Explanation graphic from the web:
Instead of step-by-step written instructions, this explanation graphic shows the viewer how a grapefruit should be eaten in a series of wordless images. The illustration style is consistent throughout all the panels and I like the simplicity of graphics. It is easy to move through the information because it is simply viewed left to right and feels similar to a comic book. The image is in black and white, which I think was a good choice made by the designer. Nigel Holmes once said, “introduce color only when the information requires it to clarify a point or to focus the reader’s eye on the point.” In this explanation graphic, adding color would only distract from the simple imagery. Words are unnecessary in this graphic because the information that is shown could be comprehended by a variety of people from different cultures.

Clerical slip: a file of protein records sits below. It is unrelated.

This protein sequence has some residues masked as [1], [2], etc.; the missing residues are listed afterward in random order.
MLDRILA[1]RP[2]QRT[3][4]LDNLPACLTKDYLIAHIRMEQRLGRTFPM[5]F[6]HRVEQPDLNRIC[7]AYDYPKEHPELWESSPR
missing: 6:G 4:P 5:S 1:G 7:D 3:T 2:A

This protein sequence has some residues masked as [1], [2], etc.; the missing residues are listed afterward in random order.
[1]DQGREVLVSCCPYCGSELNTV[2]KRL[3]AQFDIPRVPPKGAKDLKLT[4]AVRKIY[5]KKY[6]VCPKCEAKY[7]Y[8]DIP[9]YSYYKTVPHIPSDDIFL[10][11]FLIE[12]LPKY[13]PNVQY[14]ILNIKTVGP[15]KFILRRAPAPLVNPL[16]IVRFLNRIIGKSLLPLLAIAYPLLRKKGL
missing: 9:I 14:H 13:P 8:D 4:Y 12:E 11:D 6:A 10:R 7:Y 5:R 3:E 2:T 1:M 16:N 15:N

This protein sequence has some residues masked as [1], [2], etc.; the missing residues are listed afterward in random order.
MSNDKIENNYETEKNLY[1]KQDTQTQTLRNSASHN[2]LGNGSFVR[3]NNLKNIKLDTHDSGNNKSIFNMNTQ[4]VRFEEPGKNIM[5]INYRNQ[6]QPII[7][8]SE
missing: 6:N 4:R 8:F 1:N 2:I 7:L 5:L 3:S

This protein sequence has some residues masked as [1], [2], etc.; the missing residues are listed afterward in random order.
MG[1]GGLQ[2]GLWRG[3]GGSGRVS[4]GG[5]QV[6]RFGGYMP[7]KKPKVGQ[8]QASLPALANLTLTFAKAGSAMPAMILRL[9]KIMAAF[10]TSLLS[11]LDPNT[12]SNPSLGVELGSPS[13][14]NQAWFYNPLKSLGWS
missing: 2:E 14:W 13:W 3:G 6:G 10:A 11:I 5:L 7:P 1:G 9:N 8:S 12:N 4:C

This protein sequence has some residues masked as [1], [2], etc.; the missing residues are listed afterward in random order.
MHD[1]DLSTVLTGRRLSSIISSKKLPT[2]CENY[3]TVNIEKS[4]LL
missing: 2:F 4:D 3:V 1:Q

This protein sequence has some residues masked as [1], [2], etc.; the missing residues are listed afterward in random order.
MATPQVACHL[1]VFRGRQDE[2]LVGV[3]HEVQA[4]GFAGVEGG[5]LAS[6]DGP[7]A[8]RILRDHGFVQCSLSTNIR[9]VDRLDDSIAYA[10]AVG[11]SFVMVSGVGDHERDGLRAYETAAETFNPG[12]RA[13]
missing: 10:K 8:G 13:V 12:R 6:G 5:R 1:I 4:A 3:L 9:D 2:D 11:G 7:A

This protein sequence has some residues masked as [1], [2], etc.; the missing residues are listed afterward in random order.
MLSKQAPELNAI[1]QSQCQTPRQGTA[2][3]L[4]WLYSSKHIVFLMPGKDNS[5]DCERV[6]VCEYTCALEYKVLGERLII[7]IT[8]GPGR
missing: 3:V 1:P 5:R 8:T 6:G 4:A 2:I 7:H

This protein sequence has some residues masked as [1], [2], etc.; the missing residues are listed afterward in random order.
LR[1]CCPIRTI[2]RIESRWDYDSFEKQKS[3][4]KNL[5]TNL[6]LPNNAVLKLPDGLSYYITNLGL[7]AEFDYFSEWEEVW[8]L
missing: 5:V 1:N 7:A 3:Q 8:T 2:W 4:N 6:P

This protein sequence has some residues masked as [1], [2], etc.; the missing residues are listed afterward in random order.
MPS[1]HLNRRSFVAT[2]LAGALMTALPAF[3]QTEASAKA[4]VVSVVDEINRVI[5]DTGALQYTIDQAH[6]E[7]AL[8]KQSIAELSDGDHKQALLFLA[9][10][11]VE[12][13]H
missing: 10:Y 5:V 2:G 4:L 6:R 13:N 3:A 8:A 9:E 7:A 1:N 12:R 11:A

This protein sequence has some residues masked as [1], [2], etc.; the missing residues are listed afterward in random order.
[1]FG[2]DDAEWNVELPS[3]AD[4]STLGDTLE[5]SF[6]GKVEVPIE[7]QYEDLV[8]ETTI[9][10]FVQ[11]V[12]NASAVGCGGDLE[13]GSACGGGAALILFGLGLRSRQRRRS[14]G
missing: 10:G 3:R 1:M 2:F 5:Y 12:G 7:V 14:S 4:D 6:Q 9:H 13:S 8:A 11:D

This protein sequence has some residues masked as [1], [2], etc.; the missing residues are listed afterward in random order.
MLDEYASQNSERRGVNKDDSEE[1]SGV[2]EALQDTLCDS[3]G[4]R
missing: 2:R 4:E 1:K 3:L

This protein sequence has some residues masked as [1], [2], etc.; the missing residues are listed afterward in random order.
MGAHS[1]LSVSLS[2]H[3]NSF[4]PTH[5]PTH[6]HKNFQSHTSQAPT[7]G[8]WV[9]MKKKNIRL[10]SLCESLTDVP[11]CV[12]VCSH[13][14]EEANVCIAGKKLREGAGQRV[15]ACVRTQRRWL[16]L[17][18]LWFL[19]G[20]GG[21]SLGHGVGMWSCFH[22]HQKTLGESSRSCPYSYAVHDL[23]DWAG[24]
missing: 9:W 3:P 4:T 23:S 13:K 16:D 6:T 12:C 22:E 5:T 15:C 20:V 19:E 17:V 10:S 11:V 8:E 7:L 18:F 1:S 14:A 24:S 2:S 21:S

Found explanation graphic:
This explanation graphic is one that I found among a set of instructions that came with a backup drive I recently invested in. The images show how my new backup drive is a portable solution to saving all my important files. The arrows suggest that I can unplug my device, place the items in my bag, and be ready to go. Similar to the explanation graphic previously mentioned, this graphic is a series of images and contains no words. In addition to the colors black and white, the designer chose to use the color red to highlight the actions. I have noticed that in many packages containing electronics, there are information graphics such as these because it is useful for the multilingual audience. Instead of explaining in twenty different languages how useful the product may be, there is one information graphic like this one that will suffice.